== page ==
During the Sukkot festival in 2006 Uri Ariel, a National Union member of the Knesset, ascended the Mount [1] and said that he is preparing a plan where a synagogue will be built on the Mount. His suggested synagogue won't be built instead of the mosques but in a separate area in accordance with rulings of the prominent rabbis. He said he believed that this will be correcting an historical injustice and that it is an opportunity for the Muslim world to prove that it is tolerant to all faiths.

Christian views

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While there are a number of differing views amongst Christianity with regard to the significance or the requirement of a third temple being built in Jerusalem, most believe that the New Covenant (spoken of in Jeremiah 31:31-34) is marked by the indwelling of the Holy Spirit in the believer (Ezekiel 36:26-27) and that, as such, the body is the temple, or that the temple has been superseded. Paul illustrates this concept in his letter to the believers at Corinth:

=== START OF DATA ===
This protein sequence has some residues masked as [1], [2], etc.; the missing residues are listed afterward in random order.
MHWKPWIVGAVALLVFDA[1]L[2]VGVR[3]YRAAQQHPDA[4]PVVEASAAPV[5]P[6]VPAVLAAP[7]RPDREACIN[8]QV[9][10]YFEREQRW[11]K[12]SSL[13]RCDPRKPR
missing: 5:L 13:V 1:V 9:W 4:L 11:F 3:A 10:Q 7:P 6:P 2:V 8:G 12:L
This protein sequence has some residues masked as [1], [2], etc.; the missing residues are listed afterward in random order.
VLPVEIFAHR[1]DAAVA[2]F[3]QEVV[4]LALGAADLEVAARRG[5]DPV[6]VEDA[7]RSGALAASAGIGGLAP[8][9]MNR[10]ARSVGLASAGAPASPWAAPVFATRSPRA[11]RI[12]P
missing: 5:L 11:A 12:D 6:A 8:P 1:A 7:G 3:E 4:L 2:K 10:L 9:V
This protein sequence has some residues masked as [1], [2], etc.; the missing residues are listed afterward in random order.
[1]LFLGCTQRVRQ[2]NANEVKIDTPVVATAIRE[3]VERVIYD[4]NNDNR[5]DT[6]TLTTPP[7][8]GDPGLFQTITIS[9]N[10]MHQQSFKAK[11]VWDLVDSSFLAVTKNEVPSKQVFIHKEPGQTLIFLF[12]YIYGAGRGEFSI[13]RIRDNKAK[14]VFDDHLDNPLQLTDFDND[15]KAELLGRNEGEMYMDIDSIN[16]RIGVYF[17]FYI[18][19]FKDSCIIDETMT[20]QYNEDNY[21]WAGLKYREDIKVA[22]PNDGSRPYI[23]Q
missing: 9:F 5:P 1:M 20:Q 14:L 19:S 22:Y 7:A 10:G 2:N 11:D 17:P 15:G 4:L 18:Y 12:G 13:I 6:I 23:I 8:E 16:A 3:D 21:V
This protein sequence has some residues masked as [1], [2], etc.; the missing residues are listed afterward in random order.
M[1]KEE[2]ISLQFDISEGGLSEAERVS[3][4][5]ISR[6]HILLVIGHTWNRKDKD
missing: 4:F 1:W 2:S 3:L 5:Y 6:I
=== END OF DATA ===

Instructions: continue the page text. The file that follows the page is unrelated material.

What? Know ye not that your body is the temple of the Holy Ghost which is in you and which ye have from God, and that ye are not your own? For ye are bought with a price. Therefore glorify God in your body and in your spirit, which are God's.. (1 Corinthians 6:19-20 KJV)

This idea is related to the belief that Christ himself, having claimed to be and do what the temple was and did, is the new temple (John 2:19), and that his people, as a part of the "body of Christ" (meaning the church), are part of this temple as well (2 Corinthians 6:16; Ephesians 2:19–22; 1 Peter 2:4–5). The result, according to N. T. Wright, is that the earthly temple (along with the city of Jerusalem and the Land of Israel) is no longer of any spiritual significance: